We are using AWS RDS and we upgraded from MySQL 5.6.41 to MySQL 8.0.21 last December.
Since mid-January, we noticed some problems causing our replica to be stuck after running migrations adding foreign keys to new tables referencing our main table (in the sense that it is queried for almost all API calls).
Typically, we can have the following Django migration:
migrations.AddField( model_name='artifactpresenter', name='event', field=models.ForeignKey(on_delete=django.db.models.deletion.CASCADE, to='pittsburgh.Event'), ),
This would translate to some kind of
ALTER TABLE ... ADD CONSTRAINT ... FOREIGN KEY ... REFERENCES ... DDL query (verified by checking the SQL generated by the Django ORM).
When running this migration on production, it would execute fine on our master that mostly processes write requests and a small portion of our read queries. However, our replica will suddenly hang on the referenced table (
pittsburgh.Event in the above migration).
More specifically, here is what we can see from RDS Performance Insights:
As you can see, all the read requests to this
pittsburgh.Event model would just hang on the MDL_context lock (a.k.a., the table metadata lock).
When this happens, our entire production pretty much goes down and our only solution at the moment is to restart the replica.
We first thought this was coming from multi-threaded replication that we inadvertently enabled. However, the issue persisted after we disabled multithreaded replication.
After digging more, I was actually able to reproduce the issue with 3 sessions:
- In one session, I start a transaction and read something from the
pittsburgh.Eventtable, but I do not commit or rollback the transaction yet: I just leave it opened
- In another session, I run a
CREATE TABLEstatement adding a foreign key constraint referencing
pittsburgh.Event(autocommit enabled): this statement will just hang, waiting to acquire the metadata lock on the
pittsburgh.Event, but it is already acquired by the transaction in the first session
- In a third session, I try to read something from the
pittsburgh.Eventtable: this one will also hang because MySQL will apparently queue the query until the second session can acquire the lock on
pittsburgh.Event(write prioritized over reads)
I tried to reproduce on MySQL 5.6, 5.7, and 8.0:
- on MySQL 5.6 and 5.7, the second and third session never hangs, even if the first session did not commit yet
- on MySQL 8.0, what I described above occurs
Clearly, this seems to be a change in how MySQL 8.0 implements metadata locks. When digging through the MySQL change log, I found this in the MySQL
8.0.3 release changelog
MySQL now extends metadata locks, as necessary, to tables that are related by a foreign key constraint. Extending metadata locks prevents conflicting DML and DDL operations from executing concurrently on related tables. This feature also enables updates to foreign key metadata when a parent table is modified. Previously, foreign key metadata, which is owned by the child table, could not be updated safely.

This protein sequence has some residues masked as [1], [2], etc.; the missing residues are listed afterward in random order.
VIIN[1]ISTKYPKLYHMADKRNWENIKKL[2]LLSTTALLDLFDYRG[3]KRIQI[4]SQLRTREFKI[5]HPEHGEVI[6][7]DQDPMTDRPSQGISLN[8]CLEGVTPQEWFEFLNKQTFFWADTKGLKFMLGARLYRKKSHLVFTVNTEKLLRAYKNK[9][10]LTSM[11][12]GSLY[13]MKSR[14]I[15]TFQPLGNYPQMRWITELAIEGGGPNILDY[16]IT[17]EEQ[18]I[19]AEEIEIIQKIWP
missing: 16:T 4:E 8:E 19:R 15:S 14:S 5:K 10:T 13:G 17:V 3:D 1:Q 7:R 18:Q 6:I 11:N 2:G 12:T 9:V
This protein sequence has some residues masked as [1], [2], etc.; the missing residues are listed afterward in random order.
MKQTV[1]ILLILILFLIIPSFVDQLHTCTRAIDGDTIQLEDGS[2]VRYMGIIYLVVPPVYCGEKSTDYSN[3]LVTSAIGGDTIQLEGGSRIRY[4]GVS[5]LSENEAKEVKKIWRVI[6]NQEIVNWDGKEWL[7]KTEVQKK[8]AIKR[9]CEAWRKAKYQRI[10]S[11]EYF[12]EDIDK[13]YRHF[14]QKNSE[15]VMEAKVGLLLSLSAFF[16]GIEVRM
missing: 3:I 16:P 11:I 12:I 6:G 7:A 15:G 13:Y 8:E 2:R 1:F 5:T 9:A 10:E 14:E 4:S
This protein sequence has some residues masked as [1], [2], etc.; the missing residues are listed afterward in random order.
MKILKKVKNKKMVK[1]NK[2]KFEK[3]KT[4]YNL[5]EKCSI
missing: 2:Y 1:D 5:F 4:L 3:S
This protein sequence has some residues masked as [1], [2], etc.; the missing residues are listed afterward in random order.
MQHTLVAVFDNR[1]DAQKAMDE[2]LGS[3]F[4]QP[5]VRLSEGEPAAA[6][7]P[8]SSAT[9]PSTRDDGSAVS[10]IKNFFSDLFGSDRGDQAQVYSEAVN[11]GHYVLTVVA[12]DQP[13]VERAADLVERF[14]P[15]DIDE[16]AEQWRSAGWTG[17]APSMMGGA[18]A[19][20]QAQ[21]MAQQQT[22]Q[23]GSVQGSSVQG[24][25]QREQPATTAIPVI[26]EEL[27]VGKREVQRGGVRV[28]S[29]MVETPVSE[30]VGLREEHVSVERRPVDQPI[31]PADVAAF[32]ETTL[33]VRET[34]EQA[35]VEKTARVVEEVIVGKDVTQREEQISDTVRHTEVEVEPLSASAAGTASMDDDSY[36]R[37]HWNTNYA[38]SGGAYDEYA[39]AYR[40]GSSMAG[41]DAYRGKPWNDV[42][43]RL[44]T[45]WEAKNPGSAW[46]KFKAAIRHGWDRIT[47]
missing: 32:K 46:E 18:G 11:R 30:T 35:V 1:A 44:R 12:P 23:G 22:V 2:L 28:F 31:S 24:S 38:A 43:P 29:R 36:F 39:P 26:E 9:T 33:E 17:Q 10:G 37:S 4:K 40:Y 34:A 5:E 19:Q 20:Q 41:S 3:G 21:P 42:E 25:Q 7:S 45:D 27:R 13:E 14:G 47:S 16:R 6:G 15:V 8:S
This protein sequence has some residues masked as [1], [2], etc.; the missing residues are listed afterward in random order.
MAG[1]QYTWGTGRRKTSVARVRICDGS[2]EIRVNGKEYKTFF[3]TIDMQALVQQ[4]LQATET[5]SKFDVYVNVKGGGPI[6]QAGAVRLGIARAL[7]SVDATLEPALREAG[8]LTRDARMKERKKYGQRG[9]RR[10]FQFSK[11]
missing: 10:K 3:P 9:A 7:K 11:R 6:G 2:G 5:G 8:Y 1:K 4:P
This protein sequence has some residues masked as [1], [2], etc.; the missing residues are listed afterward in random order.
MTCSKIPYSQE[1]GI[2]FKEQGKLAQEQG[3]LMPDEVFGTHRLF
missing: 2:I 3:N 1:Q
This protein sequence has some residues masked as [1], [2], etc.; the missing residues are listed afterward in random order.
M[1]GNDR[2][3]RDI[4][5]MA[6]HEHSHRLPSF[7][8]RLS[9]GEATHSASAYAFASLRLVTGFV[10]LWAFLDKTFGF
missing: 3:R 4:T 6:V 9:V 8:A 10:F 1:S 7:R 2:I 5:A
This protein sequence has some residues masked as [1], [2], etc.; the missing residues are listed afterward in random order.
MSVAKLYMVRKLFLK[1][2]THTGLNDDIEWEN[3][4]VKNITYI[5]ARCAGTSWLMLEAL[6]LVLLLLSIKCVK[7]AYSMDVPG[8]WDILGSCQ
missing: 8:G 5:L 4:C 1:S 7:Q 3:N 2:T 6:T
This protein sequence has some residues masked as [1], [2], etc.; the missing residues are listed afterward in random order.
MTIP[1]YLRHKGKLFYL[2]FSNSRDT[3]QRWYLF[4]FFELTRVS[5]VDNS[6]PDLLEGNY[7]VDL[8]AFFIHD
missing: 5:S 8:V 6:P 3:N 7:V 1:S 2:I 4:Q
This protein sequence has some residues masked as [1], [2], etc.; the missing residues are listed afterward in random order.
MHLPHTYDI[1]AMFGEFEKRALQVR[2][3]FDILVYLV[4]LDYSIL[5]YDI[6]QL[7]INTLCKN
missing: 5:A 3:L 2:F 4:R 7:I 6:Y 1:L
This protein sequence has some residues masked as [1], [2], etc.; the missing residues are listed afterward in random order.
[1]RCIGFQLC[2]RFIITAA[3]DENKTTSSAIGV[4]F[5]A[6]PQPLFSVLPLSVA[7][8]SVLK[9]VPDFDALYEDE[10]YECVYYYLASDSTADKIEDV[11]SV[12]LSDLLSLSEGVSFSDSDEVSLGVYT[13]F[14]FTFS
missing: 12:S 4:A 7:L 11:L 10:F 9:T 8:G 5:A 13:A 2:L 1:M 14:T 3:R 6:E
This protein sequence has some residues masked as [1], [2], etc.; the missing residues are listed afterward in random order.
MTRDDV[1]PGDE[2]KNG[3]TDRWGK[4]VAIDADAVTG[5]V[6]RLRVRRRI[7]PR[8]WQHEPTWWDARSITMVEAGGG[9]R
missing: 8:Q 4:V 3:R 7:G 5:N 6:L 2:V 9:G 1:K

If a table is locked explicitly with LOCK TABLES, any tables related by a foreign key constraint are now opened and locked implicitly. For foreign key checks, a shared read-only lock (LOCK TABLES READ) is taken on related tables. For cascading updates, a shared-nothing write lock (LOCK TABLES WRITE) is taken on related tables that are involved in the operation.
If LOCK TABLES is active for a table in a foreign key relationship, ALTER TABLE ... RENAME is not permitted for that table. This is a temporary restriction, lifted in MySQL 8.0.4 by the patch for Bug #26647340.
I'm not 100% certain this is the cause of our problem, but the description seems to clearly match what I'm observing. If this is the case, it seems that this behavior is apparently expected for MySQL 8.0.
From there, I'm not sure what to do and how to handle this problem. We can't really downgrade to MySQL 5.7 (RDS only allows you to upgrade, and manually trying to re-build the database at an older version using some backup would incur way too much downtime and sounds quite risky):
- Are there some configuration options we can use to disable this new behavior? We have been running on MySQL 5.6 for years without issues, and we run migrations infrequently: it does not appear as if this new mechanism is solving any of our problem (in fact, it is causing us a lot of troubles)
- If we can't disable, what are some appropriate way to mitigate this? I saw some people playing with the lock timeout, but it does not seem to solve anything and I'm not even clear whether it would work on a replica
- Some recommendations are to track down the long-running transaction that can cause this hang. But how to prevent this to be reintroduced later on with a mid-size engineering team where you can't oversee all code changes? Again, we used 5.6 for years without having any issue with this, so it's suddenly a lot of burdens to oversee any database query change or implement some monitoring to track this down
- We are also planning to improve our database requests routing to detect some problems with the replica and stop routing requests there. That would prevent our application to go down completely for too long and will improve our overall reliability, but it's again just going around the problem without solving it